One thing is certain: the Sir Christopher Wren Hotel has had a colourful history.
The rest of the story is wrapped in mystery, including details about the life of famous architect Sir Christopher Wren in Windsor. Here is what we have managed to find out from Windsor’s historical records and our own research – a fascinating story of barge masters, baronesses and even ghosts. If you have more information, please do contact us.

Sir Christopher Wren in Windsor

Sir Christopher Wren (1632–1723) was a hugely successful architect renowned for his work on St Paul’s Cathedral, the Royal Observatory and over 50 churches. Wren’s father was Dean of Windsor from 1635 to 1658, so the young Christopher grew up in the town.

In Windsor, Sir Christopher Wren is said to have completed the building of the Guildhall after the death of the original architect, Sir Thomas Fitz, in 1689.

Home of high society

According to historical records, what is now the Main House of the Sir Christopher Wren Hotel was owned by the Cheshire family in the 18th century and was the centre of a lively social scene. The family’s eldest daughter married Lord Fauconberg, who died from a fit of apoplexy, and in 1788 the house passed to the Jervoise family who had a son at Eton College.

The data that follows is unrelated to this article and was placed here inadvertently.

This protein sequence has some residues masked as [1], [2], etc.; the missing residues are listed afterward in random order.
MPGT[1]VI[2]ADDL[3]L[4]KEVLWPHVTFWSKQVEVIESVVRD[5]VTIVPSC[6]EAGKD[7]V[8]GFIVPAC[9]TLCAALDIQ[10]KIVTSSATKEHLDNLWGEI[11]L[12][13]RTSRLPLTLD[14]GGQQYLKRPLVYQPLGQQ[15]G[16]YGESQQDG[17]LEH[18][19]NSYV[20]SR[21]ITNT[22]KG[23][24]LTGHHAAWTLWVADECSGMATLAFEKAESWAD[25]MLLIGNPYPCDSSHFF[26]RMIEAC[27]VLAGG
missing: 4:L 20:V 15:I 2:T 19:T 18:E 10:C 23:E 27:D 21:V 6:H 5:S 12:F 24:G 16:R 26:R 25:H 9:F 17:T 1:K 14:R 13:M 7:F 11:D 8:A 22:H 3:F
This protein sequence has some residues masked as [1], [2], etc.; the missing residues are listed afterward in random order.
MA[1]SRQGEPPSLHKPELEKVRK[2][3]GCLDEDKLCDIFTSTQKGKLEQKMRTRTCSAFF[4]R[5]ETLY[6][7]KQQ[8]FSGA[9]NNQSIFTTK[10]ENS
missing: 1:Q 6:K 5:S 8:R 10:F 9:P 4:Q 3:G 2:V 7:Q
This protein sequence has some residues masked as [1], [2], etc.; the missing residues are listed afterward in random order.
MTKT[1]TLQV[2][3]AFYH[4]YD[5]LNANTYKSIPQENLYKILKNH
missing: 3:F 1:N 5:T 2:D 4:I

Coal merchant to the King

It later belonged to Mr More, a local barge master and coal merchant to the King. More opened a gateway to a wharf by the river and erected stables for his many horses needed to tow the barges. The family kept the house’s suite of rooms beautifully maintained.

A ghost in Wren’s bedroom

In the late 19th century it was purchased by Baroness de Vaux. Her son was amused by an alleged ghost in the room known as ‘Sir Christopher Wren’s bedroom’ and the Baroness refused to sleep there. Around 1918, the house fell empty for some years and was known as The Haunted House.

From guest house to hotel

In the 1920s two sisters, the Misses Outlaw, ran the House as the Riverholme Restaurant and Guest House. Mr Ian Black, an Old Etonian, then bought the House and built the present restaurant. He also extended the building by one floor of bedrooms at the rear of the hotel.

From 1946 to 1950, the Potters owned the hotel, followed by James Miers who restored its reputation as a centre of social events and built a second floor of bedrooms at the rear. A new wing of bedrooms was added, looking directly over the Thames and Eton Bridge.

A historic monument

In 1950, Wren’s House – as it was then known – was registered as a Grade II listed building of historic and architectural interest.

The Mogford family took over from 1982 to 1985, and the hotel was then purchased and refurbished by Greenstar Hotels plc. Goran Strok acquired it in December 1995 and named his new hotel company, Wren’s Group, after it.

New life and a fresh look

Sarova Hotels purchased the building in 2011 and we immediately undertook an extensive refurbishment programme. We took great care to preserve the building’s historic features while making it suitable for today’s travellers.

The Main House is now joined by several other accommodation buildings, a modern Business and Conference Centre and the Wren’s Club.


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